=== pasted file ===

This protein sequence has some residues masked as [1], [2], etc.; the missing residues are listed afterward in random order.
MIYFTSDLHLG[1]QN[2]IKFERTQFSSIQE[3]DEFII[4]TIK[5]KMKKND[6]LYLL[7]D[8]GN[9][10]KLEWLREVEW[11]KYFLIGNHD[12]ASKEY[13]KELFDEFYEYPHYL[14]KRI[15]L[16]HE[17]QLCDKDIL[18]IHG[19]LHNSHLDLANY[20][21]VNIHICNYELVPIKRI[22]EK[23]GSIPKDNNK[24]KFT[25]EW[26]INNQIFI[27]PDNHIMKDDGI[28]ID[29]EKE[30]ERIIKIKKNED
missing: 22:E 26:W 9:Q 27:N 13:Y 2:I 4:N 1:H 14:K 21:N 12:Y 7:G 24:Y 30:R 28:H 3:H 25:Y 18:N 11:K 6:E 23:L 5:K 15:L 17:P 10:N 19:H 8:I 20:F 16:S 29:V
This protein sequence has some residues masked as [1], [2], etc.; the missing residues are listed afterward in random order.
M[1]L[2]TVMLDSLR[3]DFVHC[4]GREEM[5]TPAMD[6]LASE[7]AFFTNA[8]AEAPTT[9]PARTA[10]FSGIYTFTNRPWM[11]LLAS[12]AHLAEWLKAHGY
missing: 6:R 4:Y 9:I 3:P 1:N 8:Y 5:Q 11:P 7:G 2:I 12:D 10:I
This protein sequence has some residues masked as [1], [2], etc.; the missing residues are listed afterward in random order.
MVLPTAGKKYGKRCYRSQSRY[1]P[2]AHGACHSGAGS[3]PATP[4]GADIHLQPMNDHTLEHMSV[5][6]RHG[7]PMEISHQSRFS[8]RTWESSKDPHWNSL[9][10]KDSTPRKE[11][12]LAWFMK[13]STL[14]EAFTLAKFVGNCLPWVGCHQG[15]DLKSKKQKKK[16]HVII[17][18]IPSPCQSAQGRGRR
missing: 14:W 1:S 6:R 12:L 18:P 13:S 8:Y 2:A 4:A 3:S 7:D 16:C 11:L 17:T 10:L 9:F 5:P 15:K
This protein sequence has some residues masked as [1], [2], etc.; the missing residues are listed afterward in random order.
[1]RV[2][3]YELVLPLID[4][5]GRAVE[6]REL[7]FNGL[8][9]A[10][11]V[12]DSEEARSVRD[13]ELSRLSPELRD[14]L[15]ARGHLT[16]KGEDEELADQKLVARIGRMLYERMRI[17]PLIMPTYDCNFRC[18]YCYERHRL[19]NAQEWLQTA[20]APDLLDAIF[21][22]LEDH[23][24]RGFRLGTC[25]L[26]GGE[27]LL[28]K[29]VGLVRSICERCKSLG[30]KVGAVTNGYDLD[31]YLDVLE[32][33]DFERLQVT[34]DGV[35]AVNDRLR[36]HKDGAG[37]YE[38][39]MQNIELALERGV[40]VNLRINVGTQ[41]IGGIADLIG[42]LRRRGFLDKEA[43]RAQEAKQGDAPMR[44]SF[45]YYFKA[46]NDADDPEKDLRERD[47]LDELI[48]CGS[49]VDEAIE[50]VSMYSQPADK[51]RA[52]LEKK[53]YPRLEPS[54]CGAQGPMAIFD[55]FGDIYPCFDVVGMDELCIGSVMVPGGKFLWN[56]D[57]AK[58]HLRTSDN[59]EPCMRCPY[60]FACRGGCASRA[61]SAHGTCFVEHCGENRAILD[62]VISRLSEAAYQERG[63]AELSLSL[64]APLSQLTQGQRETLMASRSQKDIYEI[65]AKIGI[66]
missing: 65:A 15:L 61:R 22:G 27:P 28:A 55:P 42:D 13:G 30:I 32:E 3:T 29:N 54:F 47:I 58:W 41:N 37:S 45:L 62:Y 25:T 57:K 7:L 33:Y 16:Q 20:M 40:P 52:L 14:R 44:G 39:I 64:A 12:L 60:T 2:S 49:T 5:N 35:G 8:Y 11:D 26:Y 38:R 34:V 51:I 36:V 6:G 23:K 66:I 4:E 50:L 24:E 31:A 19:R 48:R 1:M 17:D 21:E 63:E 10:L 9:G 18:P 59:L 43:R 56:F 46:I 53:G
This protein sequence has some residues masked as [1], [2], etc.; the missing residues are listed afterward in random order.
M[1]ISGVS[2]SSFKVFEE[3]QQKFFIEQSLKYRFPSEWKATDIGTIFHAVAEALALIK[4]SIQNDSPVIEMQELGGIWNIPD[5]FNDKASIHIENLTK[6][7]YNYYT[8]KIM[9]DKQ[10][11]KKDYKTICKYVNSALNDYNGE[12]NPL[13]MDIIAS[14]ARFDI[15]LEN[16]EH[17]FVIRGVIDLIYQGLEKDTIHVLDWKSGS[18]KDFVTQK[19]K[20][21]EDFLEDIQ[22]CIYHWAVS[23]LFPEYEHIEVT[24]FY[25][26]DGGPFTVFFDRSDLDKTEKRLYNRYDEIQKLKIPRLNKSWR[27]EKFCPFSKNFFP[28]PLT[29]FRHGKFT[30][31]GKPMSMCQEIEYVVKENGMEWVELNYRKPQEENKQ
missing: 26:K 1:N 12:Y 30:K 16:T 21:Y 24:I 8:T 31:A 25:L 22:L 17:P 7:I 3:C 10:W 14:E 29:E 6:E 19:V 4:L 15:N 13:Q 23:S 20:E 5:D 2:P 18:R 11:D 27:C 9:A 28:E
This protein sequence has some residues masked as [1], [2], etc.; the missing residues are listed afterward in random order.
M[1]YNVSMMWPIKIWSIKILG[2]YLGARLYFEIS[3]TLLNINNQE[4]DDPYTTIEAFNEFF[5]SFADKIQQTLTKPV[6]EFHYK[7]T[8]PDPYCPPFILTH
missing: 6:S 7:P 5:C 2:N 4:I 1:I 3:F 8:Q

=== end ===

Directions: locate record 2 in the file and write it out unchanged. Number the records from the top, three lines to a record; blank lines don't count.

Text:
This protein sequence has some residues masked as [1], [2], etc.; the missing residues are listed afterward in random order.
M[1]L[2]TVMLDSLR[3]DFVHC[4]GREEM[5]TPAMD[6]LASE[7]AFFTNA[8]AEAPTT[9]PARTA[10]FSGIYTFTNRPWM[11]LLAS[12]AHLAEWLKAHGY
missing: 6:R 4:Y 9:I 3:P 1:N 8:Y 5:Q 11:P 7:G 2:I 12:D 10:I